There's a whole set of numbers depending on the carat value a dealer will use. He in turn will sell it to a large assayer who will use a slightly different percentage number. In other words you will get less than Spot x Weight, but it shouldn't be a staggering difference either.
posted by MasonDixon at 1:16 PM on August 28, 2009


Again, while I have no vested interest in this organization except as a consumer, I recommend Midwest Refineries as a place to get rid of slightly larger quantities of metals. They are one of the places that the person you sell to at the pawn shop will take their metals that they can't retail. You will get a much higher percentage for your metal, and baring their holding metals on volition market days for an advantage (a $3/ounce swing in the price of silver over a week can cost you a lot of money if you sell 100 or 200 ounces at a time), they are pretty honest. Actually, they haven't been holding like that the last few months.
posted by mrmojoflying at 1:19 PM on August 28, 2009


(The exception to this rule is high karat gold jewelry from countries such as India. In many cultures gold jewelry is the traditional method for carrying wealth. This jewelry is often quite intricate and sold by the gram. The value of labor and artistry of the pieces is a small portion of the price compared to the actual gold value.)

True, my Indian and Pakistani friends who know stuff about jewelry have mentioned that nothing less than 22 karat gold is good enough for our women. If you go to your local Little India and check out the jewelry store, this is what you'll find.
posted by exhilaration at 1:24 PM on August 28, 2009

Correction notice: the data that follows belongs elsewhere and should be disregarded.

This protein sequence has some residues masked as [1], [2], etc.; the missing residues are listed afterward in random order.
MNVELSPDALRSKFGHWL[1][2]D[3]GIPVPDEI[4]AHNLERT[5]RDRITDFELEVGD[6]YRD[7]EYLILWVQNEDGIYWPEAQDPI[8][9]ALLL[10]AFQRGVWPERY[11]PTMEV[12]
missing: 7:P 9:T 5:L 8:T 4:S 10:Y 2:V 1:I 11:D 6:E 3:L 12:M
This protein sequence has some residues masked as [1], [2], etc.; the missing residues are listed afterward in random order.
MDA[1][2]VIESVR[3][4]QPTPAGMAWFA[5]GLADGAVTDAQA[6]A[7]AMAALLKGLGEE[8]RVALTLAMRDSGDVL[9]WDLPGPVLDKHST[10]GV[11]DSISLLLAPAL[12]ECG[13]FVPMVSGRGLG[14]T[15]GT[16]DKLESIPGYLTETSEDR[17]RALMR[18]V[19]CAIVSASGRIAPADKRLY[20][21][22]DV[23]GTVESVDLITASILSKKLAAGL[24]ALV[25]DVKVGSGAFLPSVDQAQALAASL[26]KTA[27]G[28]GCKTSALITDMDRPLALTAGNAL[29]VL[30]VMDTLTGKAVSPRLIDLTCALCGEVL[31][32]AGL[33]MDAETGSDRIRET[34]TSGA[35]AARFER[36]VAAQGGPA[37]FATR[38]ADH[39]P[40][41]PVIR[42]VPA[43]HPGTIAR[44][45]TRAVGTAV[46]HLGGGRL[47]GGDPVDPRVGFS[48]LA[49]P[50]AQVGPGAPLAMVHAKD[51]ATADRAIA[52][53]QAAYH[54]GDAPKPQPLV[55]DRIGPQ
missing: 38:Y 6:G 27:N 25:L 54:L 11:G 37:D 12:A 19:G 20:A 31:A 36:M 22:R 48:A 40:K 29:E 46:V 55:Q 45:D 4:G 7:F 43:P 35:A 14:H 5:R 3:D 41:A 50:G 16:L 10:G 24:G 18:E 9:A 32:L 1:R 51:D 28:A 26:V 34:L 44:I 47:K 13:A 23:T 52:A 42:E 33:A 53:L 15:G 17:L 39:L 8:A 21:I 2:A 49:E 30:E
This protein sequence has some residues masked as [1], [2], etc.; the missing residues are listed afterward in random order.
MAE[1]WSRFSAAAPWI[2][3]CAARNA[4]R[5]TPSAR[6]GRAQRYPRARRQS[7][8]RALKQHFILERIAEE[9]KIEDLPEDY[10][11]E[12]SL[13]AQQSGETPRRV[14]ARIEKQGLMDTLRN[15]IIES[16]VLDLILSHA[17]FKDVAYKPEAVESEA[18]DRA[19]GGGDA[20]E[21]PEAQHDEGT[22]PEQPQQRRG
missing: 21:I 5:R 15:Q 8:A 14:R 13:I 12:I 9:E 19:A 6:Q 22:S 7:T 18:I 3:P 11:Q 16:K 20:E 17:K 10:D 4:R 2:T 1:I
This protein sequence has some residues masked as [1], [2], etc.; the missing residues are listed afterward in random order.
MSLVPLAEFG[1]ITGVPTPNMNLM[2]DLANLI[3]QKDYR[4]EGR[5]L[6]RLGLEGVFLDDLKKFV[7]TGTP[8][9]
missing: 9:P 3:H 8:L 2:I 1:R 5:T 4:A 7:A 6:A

The reality is, if you have any idea what you paid for your gold and silver jewelry, you will probably be disappointed with how much these companies will pay for your pieces. Jewelry in the United States is only an "investment" in as much as it is gorgeous and can last through generations. If you're buying art jewelry pieces it may retain value as such, but for the most part the value of craftsmanship goes right out the window when it comes to re-selling jewelry.

This, right here, bears repeating for emphasis and truth. The chances of you actually purchasing a ring or necklace or anything which has any "investment value" at all is basically zero. I worked for years in a jewelry production house, and was shocked at a lot of the lessons that I learned about jewelry production and retail during the time I worked there. One of the biggest was, jewelry is often triple- or quadruple-keyed for retail. So that ring that you're looking at for $600, probably "cost" about $150 in metal, stones, and labor. Subtract the labor, and you're looking at more like $75 in actual materials cost. And that is generally what you will get for it. (This actually only is true if you have very good stones and high carat metals. Most of the cost of jewelry, outside of retail markup, is labor.)

The only time you can really "make money" buying jewelry is if you can find a genuine piece mixed in with costume jewelry at an estate or garage sale, buy it for $5, and then turn it in for materials to a refinery. Everything else, unless it's really high-end art jewelry which has only ever been kept in a safe deposit box, doesn't even really gain value as an antique until you get into the 150 to 200-year-old range.

It may look like bling, but it's mostly false value with no actual worth beyond the metal. Caveat emptor, or something.
posted by hippybear at 1:39 PM on August 28, 2009 [3 favorites]


So that ring that you're looking at for $600, probably "cost" about $150 in metal, stones, and labor.

Anyone who buys jewelry at Wal-Mart or a jewelry store are going to pay 200-300% markup minimum, but a lot of people are smarter than that. I've literally grown up in a household where investment jewelry was a significant source of taxed income and weekends weren't spent playing with friends but buying and selling at antique and flea markets. I've dealt with thousands of casual buyers who are smart and know value. They pay 20%-50% markup from spot on pieces with reasonably high craftsmanship because they have cash-in-hand (which store buyers almost always do not) and know how to estimate the value of gold and ask for a deal. This isn't to say that they are going to make money on what they buy, but they pay a fair price and when they get tired of it, they can recoup a significant portion of their investment.